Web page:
In a now-viral video, Army Officer Lt. Chika Viola Anele is seen washing Ezeiruaku Ifenyinwa Fidelia, a member of the National Youth Service Corps (NYSC), with an unknown chemical before dehumanizing her and hitting her with a bowl.
After a disagreement between the youth corps member and the officer, the former was asked to kneel. The recent graduate was soon drenched in what looked to be a brownish, dirty substance.
Agba Jalingo, a journalist and activist who originally shared a video of the incident with this writer, says it happened in Calabar, the capital of Cross River State.
The army has since verified that the incident took place at Calabar’s 13 Brigade, and that the officer has been “recognized and sanctioned.”
For the record, the heinous act occurred in Calabar’s 13 Brigade. The Brigade Commander launched an investigation right away, and the officer involved was identified and sanctioned in the meantime, and would be subjected to regimental orders (trial) in accordance with the Armed Forces Act’s current requirements.
“The response that the Brigade attempted to conceal was thus misleading, as the Nigerian army remains a professional force with zero tolerance for indiscipline amongst its members,” ays Brig.-Gen. Onyema Nwachukwu, Director, Army Public Relations.
For the records, the ugly incident happened in 13 Brigade, Calabar. The Brigade Commander immediately instituted an investigation and the officer involved has been identified and sanctioned on the interim and would be made to undergo regimental orders (trial) in line with the extant provisions of the Armed Forces Act.
“The submission that the Brigade attempted covering up was therefore misleading, as the Nigerian army remains a professional force that has zero tolerance for indiscipline amongst its personnel,” a statement from Director, Army Public Relations, Brig.-Gen. Onyema Nwachukwu, reads.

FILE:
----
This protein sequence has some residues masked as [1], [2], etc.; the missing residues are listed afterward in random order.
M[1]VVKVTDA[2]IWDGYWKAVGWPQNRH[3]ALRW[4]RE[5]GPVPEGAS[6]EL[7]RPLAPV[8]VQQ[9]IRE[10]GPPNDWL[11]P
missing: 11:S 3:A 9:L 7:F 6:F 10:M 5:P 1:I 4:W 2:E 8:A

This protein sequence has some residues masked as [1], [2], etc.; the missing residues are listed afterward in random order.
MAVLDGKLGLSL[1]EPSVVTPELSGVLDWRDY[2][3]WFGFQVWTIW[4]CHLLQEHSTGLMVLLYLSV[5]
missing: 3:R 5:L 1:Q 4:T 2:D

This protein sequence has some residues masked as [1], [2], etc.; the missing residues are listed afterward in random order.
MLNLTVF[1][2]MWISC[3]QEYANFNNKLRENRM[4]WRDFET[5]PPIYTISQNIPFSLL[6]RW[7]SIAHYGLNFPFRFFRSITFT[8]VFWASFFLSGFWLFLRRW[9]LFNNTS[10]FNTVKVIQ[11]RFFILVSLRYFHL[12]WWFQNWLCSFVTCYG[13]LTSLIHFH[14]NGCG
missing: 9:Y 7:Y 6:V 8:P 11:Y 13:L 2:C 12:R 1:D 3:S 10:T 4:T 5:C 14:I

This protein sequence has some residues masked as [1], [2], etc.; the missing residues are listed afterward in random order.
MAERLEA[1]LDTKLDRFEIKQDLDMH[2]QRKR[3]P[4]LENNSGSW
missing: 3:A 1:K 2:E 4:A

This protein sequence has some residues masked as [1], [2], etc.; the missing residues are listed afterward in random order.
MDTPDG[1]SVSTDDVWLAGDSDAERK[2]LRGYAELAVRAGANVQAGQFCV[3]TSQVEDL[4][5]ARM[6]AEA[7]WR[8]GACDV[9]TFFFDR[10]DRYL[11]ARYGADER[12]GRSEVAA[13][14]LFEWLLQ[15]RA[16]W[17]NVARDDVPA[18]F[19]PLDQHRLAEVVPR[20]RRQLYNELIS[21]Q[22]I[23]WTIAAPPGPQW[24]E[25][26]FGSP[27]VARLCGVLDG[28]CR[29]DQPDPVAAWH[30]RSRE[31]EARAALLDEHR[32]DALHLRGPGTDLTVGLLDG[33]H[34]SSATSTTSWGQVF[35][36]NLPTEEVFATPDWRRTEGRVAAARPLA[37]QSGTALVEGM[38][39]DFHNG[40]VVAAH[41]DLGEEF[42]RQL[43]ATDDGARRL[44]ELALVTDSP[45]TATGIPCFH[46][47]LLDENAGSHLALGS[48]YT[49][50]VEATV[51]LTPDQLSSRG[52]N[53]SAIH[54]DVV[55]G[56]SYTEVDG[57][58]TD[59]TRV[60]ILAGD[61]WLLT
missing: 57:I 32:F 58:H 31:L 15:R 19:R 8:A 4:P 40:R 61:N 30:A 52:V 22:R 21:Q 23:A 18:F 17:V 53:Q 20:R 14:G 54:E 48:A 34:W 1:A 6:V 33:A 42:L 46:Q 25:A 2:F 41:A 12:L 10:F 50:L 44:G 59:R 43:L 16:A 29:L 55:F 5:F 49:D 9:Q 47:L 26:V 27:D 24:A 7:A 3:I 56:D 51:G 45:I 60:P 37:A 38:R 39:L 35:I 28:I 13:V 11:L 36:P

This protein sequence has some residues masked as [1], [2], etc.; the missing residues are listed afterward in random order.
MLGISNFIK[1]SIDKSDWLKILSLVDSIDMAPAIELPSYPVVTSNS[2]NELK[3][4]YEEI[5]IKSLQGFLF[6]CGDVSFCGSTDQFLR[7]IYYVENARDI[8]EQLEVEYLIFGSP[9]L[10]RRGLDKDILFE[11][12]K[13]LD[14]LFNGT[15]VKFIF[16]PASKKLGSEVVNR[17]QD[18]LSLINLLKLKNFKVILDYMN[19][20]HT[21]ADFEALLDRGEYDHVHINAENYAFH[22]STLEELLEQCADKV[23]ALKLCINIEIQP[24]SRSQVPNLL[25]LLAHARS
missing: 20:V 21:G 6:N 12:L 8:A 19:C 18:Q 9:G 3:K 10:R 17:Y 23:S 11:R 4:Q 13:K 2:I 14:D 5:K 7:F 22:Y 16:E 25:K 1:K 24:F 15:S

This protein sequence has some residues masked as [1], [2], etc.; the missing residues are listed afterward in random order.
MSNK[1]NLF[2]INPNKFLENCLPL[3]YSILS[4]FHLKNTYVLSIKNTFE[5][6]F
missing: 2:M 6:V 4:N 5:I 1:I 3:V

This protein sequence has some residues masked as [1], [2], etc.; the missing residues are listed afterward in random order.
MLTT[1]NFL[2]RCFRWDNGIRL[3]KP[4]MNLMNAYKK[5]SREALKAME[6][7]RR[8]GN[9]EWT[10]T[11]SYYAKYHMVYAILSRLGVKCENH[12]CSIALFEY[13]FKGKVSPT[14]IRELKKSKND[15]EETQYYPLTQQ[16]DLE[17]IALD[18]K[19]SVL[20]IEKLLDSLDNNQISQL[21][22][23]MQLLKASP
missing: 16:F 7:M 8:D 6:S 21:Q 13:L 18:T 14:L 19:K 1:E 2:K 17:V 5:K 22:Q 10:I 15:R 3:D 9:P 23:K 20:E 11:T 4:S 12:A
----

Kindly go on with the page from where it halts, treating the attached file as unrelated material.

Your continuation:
The army adds that: “This act is not only condemnable, but unprofessional and against established precepts of discipline in the Nigerian army.
“The Nigerian army has remained undoubtedly the pride of the nation, a symbol of national unity that has consistently being in the vanguard of respect for the fundamental human rights of the citizenry.
“It is against this premise that the Nigerian army condemns this unimaginable level of infraction by a personnel in its ranks.”
The NYSC was hell-bent on pushing Youth Corps Fidelia out of Calabar, according to Jalingo, who writes for CrossRiverWatch.
She has been given transportation to leave town by road immediately for “safety reasons,” Jalingo said.
Jalingo also disclosed that “Fidelia has told CrossRiverWatch that NYSC authorities, who are also soldiers, are holding her hostage now in Calabar and insisting they cannot leave her unless she is ready to proceed to a park and leave for Lagos, against her will. Her phone has been seized too.”
The Nigerian army has repeatedly been criticized at home and abroad for flagrant displays of brute, disproportionate force and human rights violations in dealings with the civilian populace.